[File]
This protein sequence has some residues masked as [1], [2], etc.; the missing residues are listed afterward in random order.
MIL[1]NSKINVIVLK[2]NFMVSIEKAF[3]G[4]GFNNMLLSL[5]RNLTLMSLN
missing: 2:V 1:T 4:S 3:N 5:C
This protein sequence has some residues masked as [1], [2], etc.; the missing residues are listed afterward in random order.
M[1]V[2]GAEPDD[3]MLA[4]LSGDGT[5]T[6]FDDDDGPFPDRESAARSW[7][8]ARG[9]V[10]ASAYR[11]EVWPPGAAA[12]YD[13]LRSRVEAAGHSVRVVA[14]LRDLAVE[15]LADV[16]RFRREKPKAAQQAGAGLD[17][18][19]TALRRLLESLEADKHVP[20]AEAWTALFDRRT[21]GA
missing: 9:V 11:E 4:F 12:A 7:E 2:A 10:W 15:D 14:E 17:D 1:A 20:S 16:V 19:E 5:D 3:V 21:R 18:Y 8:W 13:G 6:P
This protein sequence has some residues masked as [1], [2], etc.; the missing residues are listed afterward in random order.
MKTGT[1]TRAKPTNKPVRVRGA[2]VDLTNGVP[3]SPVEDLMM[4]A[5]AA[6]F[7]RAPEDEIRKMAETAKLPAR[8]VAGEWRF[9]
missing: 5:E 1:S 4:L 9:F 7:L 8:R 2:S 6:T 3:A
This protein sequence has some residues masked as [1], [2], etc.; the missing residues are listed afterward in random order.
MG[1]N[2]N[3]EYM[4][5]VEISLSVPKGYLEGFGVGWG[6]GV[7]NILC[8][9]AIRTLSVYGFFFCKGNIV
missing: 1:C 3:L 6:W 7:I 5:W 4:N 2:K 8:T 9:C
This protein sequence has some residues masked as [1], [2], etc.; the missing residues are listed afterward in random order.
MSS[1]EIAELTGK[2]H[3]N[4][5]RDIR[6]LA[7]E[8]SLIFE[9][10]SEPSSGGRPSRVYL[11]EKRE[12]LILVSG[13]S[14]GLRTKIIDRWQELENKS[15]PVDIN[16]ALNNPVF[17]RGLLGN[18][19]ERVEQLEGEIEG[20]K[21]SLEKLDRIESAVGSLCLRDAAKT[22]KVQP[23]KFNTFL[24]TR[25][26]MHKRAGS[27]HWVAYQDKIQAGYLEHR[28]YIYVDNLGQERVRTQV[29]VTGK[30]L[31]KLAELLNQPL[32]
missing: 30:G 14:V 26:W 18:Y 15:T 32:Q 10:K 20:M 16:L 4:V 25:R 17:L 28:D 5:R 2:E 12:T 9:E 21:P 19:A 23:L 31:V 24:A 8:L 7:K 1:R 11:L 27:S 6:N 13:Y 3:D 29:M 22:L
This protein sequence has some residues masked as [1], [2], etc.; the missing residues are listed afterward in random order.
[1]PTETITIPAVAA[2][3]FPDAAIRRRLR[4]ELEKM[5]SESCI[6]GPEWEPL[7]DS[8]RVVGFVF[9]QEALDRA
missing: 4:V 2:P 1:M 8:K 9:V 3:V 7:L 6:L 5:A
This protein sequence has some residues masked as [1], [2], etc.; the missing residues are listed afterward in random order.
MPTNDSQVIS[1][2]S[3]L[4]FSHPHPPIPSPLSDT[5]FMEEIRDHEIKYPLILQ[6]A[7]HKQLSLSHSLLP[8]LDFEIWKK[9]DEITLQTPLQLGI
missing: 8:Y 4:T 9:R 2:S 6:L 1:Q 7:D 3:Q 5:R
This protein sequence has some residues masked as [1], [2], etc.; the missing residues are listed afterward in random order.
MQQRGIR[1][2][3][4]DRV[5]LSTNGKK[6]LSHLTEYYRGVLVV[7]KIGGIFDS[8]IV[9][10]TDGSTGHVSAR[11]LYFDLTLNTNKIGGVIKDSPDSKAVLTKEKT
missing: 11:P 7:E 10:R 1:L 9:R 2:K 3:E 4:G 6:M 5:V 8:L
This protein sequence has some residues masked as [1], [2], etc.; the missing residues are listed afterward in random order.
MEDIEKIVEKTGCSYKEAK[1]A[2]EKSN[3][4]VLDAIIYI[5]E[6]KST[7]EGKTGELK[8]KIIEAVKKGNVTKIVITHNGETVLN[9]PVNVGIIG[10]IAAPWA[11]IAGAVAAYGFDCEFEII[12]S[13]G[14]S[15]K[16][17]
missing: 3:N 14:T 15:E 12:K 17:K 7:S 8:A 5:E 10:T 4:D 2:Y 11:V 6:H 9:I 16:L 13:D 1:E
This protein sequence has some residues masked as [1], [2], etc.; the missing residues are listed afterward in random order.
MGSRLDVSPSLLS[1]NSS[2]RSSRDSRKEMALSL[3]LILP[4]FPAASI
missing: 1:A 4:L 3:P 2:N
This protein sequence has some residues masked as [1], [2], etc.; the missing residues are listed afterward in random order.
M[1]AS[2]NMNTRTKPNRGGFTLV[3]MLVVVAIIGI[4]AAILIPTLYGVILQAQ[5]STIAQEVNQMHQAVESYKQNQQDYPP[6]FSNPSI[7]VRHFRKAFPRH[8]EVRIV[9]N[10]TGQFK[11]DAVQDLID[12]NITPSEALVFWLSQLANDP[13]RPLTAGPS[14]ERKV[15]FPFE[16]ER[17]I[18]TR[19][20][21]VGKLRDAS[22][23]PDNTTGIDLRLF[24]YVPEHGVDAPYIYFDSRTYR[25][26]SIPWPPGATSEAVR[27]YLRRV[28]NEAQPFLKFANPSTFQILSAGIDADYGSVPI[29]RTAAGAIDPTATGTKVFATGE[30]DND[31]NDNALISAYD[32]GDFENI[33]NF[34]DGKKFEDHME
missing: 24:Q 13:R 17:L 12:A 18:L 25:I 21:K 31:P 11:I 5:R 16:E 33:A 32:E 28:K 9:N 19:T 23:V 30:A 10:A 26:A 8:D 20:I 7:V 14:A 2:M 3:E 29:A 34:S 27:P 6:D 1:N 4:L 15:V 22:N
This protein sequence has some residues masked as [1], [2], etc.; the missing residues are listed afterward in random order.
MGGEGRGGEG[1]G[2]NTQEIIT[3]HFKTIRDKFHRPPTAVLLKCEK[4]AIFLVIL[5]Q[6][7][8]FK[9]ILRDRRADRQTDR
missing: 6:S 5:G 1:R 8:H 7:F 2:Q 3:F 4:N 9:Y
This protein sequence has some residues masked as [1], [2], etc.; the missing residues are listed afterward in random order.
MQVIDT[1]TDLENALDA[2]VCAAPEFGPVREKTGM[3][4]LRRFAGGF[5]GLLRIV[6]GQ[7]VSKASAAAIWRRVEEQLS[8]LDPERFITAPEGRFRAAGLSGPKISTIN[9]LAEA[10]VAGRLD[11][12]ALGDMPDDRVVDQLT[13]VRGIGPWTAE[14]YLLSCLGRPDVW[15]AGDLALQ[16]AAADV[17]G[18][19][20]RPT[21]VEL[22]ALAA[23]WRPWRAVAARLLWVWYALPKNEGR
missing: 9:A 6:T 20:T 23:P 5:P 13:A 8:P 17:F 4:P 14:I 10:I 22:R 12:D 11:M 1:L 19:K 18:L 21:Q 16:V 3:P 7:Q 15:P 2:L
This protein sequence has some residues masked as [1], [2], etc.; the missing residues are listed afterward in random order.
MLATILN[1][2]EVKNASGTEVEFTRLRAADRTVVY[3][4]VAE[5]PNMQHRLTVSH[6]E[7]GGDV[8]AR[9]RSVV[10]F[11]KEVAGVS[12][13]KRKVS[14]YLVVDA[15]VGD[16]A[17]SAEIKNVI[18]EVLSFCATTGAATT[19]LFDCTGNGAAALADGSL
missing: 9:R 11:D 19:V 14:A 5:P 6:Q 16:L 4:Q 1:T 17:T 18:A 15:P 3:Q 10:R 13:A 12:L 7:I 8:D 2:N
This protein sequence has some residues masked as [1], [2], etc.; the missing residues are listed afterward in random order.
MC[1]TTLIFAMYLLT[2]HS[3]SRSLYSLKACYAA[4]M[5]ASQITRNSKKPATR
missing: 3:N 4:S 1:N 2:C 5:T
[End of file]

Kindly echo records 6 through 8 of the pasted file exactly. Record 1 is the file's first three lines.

This protein sequence has some residues masked as [1], [2], etc.; the missing residues are listed afterward in random order.
[1]PTETITIPAVAA[2][3]FPDAAIRRRLR[4]ELEKM[5]SESCI[6]GPEWEPL[7]DS[8]RVVGFVF[9]QEALDRA
missing: 4:V 2:P 1:M 8:K 9:V 3:V 7:L 6:L 5:A
This protein sequence has some residues masked as [1], [2], etc.; the missing residues are listed afterward in random order.
MPTNDSQVIS[1][2]S[3]L[4]FSHPHPPIPSPLSDT[5]FMEEIRDHEIKYPLILQ[6]A[7]HKQLSLSHSLLP[8]LDFEIWKK[9]DEITLQTPLQLGI
missing: 8:Y 4:T 9:R 2:S 6:L 1:Q 7:D 3:Q 5:R
This protein sequence has some residues masked as [1], [2], etc.; the missing residues are listed afterward in random order.
MQQRGIR[1][2][3][4]DRV[5]LSTNGKK[6]LSHLTEYYRGVLVV[7]KIGGIFDS[8]IV[9][10]TDGSTGHVSAR[11]LYFDLTLNTNKIGGVIKDSPDSKAVLTKEKT
missing: 11:P 7:E 10:R 1:L 9:R 2:K 3:E 4:G 6:M 5:V 8:L